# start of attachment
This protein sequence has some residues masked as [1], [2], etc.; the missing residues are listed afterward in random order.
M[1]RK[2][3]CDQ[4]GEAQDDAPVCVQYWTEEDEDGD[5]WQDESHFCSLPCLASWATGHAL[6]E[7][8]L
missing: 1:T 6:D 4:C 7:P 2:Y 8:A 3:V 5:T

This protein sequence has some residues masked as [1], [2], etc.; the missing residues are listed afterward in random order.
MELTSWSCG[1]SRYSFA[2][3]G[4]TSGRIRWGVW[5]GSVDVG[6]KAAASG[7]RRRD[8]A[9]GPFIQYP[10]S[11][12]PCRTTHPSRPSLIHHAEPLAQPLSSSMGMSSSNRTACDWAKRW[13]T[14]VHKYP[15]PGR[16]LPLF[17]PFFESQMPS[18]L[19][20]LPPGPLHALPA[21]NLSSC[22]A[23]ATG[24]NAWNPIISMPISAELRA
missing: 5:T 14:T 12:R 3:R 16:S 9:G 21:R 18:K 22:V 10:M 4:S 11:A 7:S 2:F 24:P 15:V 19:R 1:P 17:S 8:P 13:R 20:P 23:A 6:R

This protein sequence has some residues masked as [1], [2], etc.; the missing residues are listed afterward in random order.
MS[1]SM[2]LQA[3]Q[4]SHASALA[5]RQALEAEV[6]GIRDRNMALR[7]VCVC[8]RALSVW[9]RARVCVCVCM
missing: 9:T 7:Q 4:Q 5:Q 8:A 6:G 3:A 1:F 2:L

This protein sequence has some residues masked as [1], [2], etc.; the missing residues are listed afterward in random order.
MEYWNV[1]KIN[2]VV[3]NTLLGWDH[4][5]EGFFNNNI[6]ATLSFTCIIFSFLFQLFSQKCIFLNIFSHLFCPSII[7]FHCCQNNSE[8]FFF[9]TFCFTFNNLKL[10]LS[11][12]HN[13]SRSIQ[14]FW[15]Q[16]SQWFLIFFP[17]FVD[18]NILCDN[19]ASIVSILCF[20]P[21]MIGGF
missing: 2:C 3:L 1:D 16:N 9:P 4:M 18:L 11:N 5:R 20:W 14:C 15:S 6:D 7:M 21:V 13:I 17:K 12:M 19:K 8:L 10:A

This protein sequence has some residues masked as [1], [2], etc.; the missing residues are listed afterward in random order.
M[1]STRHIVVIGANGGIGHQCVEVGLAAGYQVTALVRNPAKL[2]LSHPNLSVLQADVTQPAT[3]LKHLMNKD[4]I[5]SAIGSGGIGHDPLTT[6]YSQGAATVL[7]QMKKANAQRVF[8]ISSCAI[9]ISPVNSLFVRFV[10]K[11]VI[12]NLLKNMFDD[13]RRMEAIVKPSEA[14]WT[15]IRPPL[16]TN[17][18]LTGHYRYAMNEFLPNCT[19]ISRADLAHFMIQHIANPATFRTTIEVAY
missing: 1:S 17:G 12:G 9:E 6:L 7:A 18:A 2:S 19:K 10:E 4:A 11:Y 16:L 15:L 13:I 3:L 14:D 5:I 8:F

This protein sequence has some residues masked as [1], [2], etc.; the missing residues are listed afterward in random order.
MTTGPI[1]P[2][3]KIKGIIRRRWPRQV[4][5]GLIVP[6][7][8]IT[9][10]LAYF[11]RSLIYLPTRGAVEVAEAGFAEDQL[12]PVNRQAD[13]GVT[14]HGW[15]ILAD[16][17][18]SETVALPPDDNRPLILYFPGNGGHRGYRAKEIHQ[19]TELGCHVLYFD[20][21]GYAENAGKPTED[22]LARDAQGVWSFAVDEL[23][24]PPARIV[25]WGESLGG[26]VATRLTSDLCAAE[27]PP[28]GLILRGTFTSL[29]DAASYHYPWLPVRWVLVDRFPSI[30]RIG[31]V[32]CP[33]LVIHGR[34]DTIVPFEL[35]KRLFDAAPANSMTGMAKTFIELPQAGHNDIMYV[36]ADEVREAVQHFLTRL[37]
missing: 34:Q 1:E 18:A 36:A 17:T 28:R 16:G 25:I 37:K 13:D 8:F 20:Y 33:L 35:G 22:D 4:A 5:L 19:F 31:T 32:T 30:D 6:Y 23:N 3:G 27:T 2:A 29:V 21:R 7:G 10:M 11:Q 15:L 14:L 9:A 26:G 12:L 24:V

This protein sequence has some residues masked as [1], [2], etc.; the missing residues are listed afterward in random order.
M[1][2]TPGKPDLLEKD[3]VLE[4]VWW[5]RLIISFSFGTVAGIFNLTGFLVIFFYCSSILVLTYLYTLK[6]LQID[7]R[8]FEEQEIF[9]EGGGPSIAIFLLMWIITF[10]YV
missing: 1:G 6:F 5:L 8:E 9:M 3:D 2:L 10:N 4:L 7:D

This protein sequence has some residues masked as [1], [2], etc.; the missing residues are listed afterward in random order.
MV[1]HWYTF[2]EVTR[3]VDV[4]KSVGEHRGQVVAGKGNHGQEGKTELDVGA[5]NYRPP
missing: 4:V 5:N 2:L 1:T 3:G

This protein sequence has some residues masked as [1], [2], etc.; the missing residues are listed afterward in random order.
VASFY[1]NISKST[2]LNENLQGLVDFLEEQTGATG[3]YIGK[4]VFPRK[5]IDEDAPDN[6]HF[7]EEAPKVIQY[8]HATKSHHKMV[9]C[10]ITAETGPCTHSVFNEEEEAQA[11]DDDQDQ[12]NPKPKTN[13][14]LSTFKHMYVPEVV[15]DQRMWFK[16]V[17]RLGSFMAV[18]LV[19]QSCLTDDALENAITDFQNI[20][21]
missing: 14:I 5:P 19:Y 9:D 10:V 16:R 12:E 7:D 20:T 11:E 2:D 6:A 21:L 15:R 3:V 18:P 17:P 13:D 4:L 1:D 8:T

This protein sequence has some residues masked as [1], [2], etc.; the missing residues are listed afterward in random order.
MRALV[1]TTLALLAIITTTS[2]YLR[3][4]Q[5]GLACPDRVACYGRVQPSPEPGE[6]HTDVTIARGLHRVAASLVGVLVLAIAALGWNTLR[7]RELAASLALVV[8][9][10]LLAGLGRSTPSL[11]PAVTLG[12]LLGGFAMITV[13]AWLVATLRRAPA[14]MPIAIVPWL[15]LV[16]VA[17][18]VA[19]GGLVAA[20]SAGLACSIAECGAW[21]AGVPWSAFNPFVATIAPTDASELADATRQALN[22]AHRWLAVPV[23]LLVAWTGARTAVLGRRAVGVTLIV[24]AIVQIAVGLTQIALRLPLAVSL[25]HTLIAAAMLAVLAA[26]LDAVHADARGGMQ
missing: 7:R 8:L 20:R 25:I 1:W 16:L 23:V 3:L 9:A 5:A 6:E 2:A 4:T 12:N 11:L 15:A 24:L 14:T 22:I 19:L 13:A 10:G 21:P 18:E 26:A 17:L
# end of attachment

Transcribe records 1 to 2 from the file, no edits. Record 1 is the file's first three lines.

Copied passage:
This protein sequence has some residues masked as [1], [2], etc.; the missing residues are listed afterward in random order.
M[1]RK[2][3]CDQ[4]GEAQDDAPVCVQYWTEEDEDGD[5]WQDESHFCSLPCLASWATGHAL[6]E[7][8]L
missing: 1:T 6:D 4:C 7:P 2:Y 8:A 3:V 5:T

This protein sequence has some residues masked as [1], [2], etc.; the missing residues are listed afterward in random order.
MELTSWSCG[1]SRYSFA[2][3]G[4]TSGRIRWGVW[5]GSVDVG[6]KAAASG[7]RRRD[8]A[9]GPFIQYP[10]S[11][12]PCRTTHPSRPSLIHHAEPLAQPLSSSMGMSSSNRTACDWAKRW[13]T[14]VHKYP[15]PGR[16]LPLF[17]PFFESQMPS[18]L[19][20]LPPGPLHALPA[21]NLSSC[22]A[23]ATG[24]NAWNPIISMPISAELRA
missing: 5:T 14:T 12:R 3:R 16:S 9:G 21:R 18:K 22:V 10:M 4:S 11:A 7:S 2:F 24:P 15:V 19:R 1:P 17:S 8:P 13:R 20:P 23:A 6:R